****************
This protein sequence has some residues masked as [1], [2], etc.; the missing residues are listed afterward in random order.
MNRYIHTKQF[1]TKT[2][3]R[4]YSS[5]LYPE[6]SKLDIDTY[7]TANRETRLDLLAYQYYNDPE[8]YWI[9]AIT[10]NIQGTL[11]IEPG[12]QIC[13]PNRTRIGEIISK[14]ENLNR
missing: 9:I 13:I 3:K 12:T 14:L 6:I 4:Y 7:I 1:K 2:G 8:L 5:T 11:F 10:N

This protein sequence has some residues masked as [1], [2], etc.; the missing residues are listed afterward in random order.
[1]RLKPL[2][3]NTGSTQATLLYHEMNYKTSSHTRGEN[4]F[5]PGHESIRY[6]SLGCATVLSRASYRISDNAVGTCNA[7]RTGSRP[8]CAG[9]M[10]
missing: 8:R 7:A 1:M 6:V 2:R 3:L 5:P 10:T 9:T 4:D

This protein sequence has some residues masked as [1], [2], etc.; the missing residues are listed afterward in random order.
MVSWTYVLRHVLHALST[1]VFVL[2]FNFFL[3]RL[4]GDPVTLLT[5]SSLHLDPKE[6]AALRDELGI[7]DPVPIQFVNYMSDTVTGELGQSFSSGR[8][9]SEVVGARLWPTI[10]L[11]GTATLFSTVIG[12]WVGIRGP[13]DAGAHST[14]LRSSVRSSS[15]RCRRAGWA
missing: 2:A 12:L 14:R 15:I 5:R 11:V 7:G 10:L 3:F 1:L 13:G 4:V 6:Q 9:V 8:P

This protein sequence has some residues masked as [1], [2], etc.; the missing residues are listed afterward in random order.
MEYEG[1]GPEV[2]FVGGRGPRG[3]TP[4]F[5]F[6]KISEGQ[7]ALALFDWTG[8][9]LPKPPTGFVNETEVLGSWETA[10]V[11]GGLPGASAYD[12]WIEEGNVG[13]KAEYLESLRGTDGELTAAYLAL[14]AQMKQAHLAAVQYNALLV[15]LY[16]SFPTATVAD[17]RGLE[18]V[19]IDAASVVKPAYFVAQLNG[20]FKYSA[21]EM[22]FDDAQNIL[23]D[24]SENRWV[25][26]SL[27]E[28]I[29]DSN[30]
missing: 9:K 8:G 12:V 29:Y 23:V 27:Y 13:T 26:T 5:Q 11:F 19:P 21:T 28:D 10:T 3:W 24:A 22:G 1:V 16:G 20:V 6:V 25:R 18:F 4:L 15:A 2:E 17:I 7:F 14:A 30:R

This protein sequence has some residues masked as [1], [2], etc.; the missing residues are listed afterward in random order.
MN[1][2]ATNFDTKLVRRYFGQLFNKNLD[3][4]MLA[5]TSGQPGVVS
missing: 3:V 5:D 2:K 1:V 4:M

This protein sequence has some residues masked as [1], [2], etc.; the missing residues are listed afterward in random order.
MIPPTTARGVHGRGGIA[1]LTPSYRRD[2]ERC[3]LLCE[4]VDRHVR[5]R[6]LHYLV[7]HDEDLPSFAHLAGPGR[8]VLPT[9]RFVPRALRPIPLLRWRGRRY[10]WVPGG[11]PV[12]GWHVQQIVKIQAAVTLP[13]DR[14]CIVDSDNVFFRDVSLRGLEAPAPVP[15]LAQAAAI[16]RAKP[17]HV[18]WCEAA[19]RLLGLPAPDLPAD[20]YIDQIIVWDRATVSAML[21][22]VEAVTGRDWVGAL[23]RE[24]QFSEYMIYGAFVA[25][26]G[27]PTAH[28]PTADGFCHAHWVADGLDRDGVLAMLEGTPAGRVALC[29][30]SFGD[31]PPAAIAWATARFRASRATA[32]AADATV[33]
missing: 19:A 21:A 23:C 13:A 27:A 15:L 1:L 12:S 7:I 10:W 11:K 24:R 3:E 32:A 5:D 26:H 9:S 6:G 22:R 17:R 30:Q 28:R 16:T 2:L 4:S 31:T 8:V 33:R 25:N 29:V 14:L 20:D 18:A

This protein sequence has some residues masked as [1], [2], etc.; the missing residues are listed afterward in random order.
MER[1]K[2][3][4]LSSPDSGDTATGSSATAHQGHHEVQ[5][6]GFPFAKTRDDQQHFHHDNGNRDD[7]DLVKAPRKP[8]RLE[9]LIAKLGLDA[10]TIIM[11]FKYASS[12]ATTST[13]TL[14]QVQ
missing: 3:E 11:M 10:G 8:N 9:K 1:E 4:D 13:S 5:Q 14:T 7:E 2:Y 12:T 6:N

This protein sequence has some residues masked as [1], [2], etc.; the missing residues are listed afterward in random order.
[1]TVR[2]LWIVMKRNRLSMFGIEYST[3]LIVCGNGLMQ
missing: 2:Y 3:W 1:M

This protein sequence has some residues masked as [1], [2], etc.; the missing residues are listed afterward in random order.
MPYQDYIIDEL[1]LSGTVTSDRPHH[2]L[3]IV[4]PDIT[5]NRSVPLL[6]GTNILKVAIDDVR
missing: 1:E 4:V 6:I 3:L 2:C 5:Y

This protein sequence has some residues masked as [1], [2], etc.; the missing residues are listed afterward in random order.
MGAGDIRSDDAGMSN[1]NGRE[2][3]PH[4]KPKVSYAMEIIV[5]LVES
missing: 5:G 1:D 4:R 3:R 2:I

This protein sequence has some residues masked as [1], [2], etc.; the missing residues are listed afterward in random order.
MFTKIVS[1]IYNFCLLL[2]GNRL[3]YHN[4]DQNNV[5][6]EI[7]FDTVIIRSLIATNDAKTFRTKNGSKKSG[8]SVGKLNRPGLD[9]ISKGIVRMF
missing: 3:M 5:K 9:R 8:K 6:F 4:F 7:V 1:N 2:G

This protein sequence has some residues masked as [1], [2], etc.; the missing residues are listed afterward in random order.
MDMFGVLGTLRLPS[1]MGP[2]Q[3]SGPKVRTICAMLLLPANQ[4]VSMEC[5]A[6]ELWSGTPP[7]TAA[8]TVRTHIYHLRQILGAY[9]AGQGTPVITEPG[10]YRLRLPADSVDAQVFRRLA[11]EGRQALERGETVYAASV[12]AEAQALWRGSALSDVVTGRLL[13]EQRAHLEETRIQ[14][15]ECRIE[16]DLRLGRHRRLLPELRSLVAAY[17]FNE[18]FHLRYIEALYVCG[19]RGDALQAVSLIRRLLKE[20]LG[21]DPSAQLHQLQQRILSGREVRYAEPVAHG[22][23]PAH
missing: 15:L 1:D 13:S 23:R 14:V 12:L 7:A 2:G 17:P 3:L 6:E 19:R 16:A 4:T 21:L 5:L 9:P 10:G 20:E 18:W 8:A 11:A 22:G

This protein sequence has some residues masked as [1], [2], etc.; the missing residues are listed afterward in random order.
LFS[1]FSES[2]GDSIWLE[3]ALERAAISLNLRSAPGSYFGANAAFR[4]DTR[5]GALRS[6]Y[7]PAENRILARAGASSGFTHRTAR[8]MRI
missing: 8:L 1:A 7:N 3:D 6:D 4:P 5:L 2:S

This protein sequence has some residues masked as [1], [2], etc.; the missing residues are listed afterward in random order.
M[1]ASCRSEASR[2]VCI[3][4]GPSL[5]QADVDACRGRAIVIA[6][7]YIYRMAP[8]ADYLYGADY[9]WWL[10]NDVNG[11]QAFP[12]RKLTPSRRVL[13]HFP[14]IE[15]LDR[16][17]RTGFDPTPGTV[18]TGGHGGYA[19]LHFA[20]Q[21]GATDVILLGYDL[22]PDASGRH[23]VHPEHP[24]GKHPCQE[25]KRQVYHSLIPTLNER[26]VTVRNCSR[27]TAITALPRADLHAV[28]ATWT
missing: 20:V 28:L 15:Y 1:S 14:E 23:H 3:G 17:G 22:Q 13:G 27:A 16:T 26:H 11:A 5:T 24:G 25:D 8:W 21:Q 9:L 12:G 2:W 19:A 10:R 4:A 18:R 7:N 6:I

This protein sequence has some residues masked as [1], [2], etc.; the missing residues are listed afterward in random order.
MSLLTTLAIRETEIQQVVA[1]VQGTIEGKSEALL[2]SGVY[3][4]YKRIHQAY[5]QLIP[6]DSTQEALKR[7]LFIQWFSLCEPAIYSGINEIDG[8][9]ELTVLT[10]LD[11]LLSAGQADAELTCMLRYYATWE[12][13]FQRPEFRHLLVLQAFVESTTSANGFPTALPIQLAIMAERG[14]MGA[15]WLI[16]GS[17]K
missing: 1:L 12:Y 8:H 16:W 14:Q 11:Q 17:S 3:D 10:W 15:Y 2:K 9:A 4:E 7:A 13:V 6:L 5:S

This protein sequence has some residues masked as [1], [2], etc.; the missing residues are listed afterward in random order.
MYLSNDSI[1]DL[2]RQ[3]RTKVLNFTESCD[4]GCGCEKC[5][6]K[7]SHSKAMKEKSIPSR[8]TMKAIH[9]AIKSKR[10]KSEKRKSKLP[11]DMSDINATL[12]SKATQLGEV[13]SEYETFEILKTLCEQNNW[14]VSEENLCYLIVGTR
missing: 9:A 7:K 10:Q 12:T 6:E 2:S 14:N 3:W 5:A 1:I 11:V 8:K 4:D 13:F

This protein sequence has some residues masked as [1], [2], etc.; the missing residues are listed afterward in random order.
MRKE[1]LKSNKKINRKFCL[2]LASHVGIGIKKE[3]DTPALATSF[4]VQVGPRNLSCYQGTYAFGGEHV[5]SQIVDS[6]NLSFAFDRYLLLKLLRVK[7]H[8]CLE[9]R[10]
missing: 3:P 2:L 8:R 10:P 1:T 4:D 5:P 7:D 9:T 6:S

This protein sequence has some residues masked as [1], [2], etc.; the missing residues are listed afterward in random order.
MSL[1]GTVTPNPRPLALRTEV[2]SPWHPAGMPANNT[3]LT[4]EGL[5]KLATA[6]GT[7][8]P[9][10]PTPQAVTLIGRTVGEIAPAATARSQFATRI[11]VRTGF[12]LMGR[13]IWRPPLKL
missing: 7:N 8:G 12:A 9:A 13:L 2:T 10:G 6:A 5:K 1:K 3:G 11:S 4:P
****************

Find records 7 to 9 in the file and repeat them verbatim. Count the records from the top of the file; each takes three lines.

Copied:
This protein sequence has some residues masked as [1], [2], etc.; the missing residues are listed afterward in random order.
MER[1]K[2][3][4]LSSPDSGDTATGSSATAHQGHHEVQ[5][6]GFPFAKTRDDQQHFHHDNGNRDD[7]DLVKAPRKP[8]RLE[9]LIAKLGLDA[10]TIIM[11]FKYASS[12]ATTST[13]TL[14]QVQ
missing: 3:E 11:M 10:G 8:N 9:K 1:E 4:D 13:S 5:Q 14:T 7:E 2:Y 12:T 6:N

This protein sequence has some residues masked as [1], [2], etc.; the missing residues are listed afterward in random order.
[1]TVR[2]LWIVMKRNRLSMFGIEYST[3]LIVCGNGLMQ
missing: 2:Y 3:W 1:M

This protein sequence has some residues masked as [1], [2], etc.; the missing residues are listed afterward in random order.
MPYQDYIIDEL[1]LSGTVTSDRPHH[2]L[3]IV[4]PDIT[5]NRSVPLL[6]GTNILKVAIDDVR
missing: 1:E 4:V 6:I 3:L 2:C 5:Y